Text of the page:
/etc/hosts
does not scale to large numbers of computers
local organizations wish to administer their own naming systems
a general name service is needed, not only for looking up computer addresses
Domain names - consists of one or more strings, called labels, separated by ‘.’
domain names may be computer names or others
root, ‘.’, or top-level domains may have sub-domain,
US organizations, e.g. com, edu, gov, mil, net, org, ...
Countries, e.g. us, uk, fr, th, sg, jp, …
DNS queries
Host name resolution
Mail host location
Reverse resolution
Host information
Well known services
DNS name servers – Primary and Secondary (or Back-up)
DNS naming data are divided into zones, contains
Attribute data for names in domain
The names and addresses of authorized name servers
The names and addresses of authorized sub-zones name servers, glue data
Zone management parameters
คณะเทคโนโลยีสารสนเทศ สถาบันเทคโนโลยีพระจอมเกลาเจาคุณทหารลาดกระบัง                        หนาที่ 53 จากทั้งหมด 100 หนา
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In DNS, the user agent is called a resolver
The DNS architecture allows for both recursive and iterative navigation
Resource records are zone data
The Berkeley Internet Name Domain (BIND) is an implementation of the DNS in BSD UNIX

Case study: GNS (อธิบายถึงขอดีดานความยืดหยุนของโครงสรางชื่อ)
Global Name Service (GNS) was designed and implemented by DEC Systems Research Center
Naming
use unique directory identifier (DI)
values stores in value tree
<directory name, value name>
Directory tree is flexible for
Merging
Reconstructing
คณะเทคโนโลยีสารสนเทศ สถาบันเทคโนโลยีพระจอมเกลาเจาคุณทหารลาดกระบัง                        หนาที่ 54 จากทั้งหมด 100 หนา
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Case study: X.500 (อธิบายถึงขอดีดานการใหบริการสืบคนขอมูลไดสะดวก)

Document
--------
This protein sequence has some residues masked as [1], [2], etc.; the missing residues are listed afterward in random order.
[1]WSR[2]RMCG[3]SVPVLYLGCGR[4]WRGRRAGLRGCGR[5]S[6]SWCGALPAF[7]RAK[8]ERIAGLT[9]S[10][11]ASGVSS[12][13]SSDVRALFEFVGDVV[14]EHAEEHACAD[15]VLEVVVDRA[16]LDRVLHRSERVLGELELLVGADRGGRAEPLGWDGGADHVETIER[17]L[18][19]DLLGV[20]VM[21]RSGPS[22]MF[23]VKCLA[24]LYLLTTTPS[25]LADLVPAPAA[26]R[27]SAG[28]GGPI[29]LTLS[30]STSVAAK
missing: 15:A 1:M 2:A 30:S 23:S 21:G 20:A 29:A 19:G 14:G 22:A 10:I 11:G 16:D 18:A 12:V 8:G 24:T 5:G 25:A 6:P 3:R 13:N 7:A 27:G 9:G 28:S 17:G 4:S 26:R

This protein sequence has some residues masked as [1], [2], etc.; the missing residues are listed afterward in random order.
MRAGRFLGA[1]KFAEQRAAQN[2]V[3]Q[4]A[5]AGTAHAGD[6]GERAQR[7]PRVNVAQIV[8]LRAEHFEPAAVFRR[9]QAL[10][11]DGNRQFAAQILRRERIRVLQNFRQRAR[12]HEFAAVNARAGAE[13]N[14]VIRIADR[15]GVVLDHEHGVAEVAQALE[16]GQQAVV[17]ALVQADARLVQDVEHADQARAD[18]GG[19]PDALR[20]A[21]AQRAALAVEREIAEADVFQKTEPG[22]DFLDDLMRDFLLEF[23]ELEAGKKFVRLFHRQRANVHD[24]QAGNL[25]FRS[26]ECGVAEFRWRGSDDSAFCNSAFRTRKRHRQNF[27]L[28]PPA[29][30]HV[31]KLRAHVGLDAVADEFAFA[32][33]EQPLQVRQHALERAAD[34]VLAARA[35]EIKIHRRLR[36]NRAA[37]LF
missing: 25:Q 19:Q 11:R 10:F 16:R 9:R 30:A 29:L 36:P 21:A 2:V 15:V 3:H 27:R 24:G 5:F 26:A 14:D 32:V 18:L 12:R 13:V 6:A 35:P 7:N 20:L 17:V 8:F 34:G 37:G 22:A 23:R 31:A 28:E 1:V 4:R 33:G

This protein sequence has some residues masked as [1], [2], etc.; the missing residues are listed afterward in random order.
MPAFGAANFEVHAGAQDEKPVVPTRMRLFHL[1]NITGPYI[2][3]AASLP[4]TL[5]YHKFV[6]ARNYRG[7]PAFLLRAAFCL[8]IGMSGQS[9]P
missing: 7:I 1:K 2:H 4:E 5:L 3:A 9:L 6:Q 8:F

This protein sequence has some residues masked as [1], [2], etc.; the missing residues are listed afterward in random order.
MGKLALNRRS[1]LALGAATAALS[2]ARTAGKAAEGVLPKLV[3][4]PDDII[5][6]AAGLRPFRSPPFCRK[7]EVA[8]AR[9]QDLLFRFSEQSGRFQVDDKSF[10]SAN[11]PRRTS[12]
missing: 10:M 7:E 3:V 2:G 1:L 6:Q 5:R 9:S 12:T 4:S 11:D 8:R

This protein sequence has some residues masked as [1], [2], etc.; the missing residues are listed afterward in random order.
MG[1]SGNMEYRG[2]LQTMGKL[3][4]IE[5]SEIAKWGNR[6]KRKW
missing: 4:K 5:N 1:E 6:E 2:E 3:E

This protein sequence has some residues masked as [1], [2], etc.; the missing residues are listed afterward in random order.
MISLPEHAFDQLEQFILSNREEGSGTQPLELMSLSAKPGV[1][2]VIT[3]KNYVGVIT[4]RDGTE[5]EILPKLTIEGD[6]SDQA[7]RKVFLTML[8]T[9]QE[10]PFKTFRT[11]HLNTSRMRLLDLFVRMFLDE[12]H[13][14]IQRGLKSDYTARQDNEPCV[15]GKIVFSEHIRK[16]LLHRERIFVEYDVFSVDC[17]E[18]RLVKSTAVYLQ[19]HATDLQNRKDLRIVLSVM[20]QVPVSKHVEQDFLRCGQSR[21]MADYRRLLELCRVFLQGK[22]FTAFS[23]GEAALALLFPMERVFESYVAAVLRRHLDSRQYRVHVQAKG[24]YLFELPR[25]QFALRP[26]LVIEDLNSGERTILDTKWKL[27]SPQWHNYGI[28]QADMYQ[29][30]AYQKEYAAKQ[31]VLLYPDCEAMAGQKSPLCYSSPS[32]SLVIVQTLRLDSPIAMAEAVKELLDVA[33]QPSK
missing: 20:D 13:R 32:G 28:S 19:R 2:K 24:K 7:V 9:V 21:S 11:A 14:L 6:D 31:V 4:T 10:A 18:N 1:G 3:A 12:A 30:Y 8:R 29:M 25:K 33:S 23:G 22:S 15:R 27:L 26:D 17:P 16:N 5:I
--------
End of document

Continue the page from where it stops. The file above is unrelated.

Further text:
The X.500 Directory service
by the CCITT and ISO
support white and yellow pages services
tree -> Directory Information Tree (DIT)
data -> Directory Information Base (DIB)
server -> Directory Service Agents (DSA)
client -> Directory User Agents (DUA)

คณะเทคโนโลยีสารสนเทศ สถาบันเทคโนโลยีพระจอมเกลาเจาคุณทหารลาดกระบัง                        หนาที่ 55 จากทั้งหมด 100 หนา
เอกสารประกอบการสอน วิชา 07017206 ระบบสารสนเทศแบบกระจาย (Distributed Information Systems)           อัครินทร คุณกิตติ

Summary
Naming services manage textual name and attributes
Main design issues
structure of name space; e.g. based on name or attributes, syntax, …
resolution model
management of bound names, e.g. divide into domains

คณะเทคโนโลยีสารสนเทศ สถาบันเทคโนโลยีพระจอมเกลาเจาคุณทหารลาดกระบัง                        หนาที่ 56 จากทั้งหมด 100 หนา
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how to manage reconfigurations of naming domains
merging and changing
interfaces supported by the service, operations, e.g. bind
Implementation
use of replication and caching, but beware of inconsistencies
Examples of name services, SNS, DNS, GNS and X.500

คณะเทคโนโลยีสารสนเทศ สถาบันเทคโนโลยีพระจอมเกลาเจาคุณทหารลาดกระบัง                        หนาที่ 57 จากทั้งหมด 100 หนา
เอกสารประกอบการสอน วิชา 07017206 ระบบสารสนเทศแบบกระจาย (Distributed Information Systems)           อัครินทร คุณกิตติ

9. Time and Coordination
Time and Coordination